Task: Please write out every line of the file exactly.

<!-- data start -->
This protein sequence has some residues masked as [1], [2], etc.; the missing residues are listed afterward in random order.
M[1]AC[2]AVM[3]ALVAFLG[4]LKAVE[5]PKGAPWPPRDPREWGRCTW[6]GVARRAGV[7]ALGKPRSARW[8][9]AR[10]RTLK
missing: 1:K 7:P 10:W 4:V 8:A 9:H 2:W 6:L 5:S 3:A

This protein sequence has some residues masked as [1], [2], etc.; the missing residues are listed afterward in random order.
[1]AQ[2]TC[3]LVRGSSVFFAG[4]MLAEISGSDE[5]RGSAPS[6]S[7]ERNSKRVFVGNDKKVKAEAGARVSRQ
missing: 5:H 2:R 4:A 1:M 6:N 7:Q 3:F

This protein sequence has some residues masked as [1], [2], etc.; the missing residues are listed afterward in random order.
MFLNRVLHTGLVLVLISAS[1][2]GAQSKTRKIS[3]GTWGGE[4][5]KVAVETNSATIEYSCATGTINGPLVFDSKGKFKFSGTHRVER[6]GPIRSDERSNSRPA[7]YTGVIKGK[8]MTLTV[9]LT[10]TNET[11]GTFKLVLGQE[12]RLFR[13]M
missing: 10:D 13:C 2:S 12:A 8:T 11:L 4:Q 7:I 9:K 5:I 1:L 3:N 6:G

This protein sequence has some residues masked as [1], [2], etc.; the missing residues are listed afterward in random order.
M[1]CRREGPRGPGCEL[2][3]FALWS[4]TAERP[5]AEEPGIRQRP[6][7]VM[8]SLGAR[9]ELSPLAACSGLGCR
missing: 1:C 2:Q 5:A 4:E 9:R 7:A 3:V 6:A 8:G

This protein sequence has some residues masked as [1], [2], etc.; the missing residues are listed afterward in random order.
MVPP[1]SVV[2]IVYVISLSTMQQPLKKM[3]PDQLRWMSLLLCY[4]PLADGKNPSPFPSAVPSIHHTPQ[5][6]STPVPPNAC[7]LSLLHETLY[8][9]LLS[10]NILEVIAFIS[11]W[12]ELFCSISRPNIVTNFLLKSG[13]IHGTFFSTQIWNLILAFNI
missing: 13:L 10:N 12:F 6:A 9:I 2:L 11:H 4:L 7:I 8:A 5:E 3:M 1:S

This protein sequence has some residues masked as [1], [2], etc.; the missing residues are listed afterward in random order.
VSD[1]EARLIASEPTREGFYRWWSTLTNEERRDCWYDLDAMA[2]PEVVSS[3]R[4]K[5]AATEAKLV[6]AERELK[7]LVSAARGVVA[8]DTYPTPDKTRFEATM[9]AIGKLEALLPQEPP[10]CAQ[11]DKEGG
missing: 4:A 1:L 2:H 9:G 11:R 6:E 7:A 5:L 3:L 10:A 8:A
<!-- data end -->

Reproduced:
This protein sequence has some residues masked as [1], [2], etc.; the missing residues are listed afterward in random order.
M[1]AC[2]AVM[3]ALVAFLG[4]LKAVE[5]PKGAPWPPRDPREWGRCTW[6]GVARRAGV[7]ALGKPRSARW[8][9]AR[10]RTLK
missing: 1:K 7:P 10:W 4:V 8:A 9:H 2:W 6:L 5:S 3:A

This protein sequence has some residues masked as [1], [2], etc.; the missing residues are listed afterward in random order.
[1]AQ[2]TC[3]LVRGSSVFFAG[4]MLAEISGSDE[5]RGSAPS[6]S[7]ERNSKRVFVGNDKKVKAEAGARVSRQ
missing: 5:H 2:R 4:A 1:M 6:N 7:Q 3:F

This protein sequence has some residues masked as [1], [2], etc.; the missing residues are listed afterward in random order.
MFLNRVLHTGLVLVLISAS[1][2]GAQSKTRKIS[3]GTWGGE[4][5]KVAVETNSATIEYSCATGTINGPLVFDSKGKFKFSGTHRVER[6]GPIRSDERSNSRPA[7]YTGVIKGK[8]MTLTV[9]LT[10]TNET[11]GTFKLVLGQE[12]RLFR[13]M
missing: 10:D 13:C 2:S 12:A 8:T 11:L 4:Q 7:I 9:K 5:I 1:L 3:N 6:G

This protein sequence has some residues masked as [1], [2], etc.; the missing residues are listed afterward in random order.
M[1]CRREGPRGPGCEL[2][3]FALWS[4]TAERP[5]AEEPGIRQRP[6][7]VM[8]SLGAR[9]ELSPLAACSGLGCR
missing: 1:C 2:Q 5:A 4:E 9:R 7:A 3:V 6:A 8:G

This protein sequence has some residues masked as [1], [2], etc.; the missing residues are listed afterward in random order.
MVPP[1]SVV[2]IVYVISLSTMQQPLKKM[3]PDQLRWMSLLLCY[4]PLADGKNPSPFPSAVPSIHHTPQ[5][6]STPVPPNAC[7]LSLLHETLY[8][9]LLS[10]NILEVIAFIS[11]W[12]ELFCSISRPNIVTNFLLKSG[13]IHGTFFSTQIWNLILAFNI
missing: 13:L 10:N 12:F 6:A 9:I 2:L 11:H 4:L 7:I 8:A 5:E 3:M 1:S

This protein sequence has some residues masked as [1], [2], etc.; the missing residues are listed afterward in random order.
VSD[1]EARLIASEPTREGFYRWWSTLTNEERRDCWYDLDAMA[2]PEVVSS[3]R[4]K[5]AATEAKLV[6]AERELK[7]LVSAARGVVA[8]DTYPTPDKTRFEATM[9]AIGKLEALLPQEPP[10]CAQ[11]DKEGG
missing: 4:A 1:L 2:H 9:G 11:R 6:E 7:A 5:L 3:L 10:A 8:A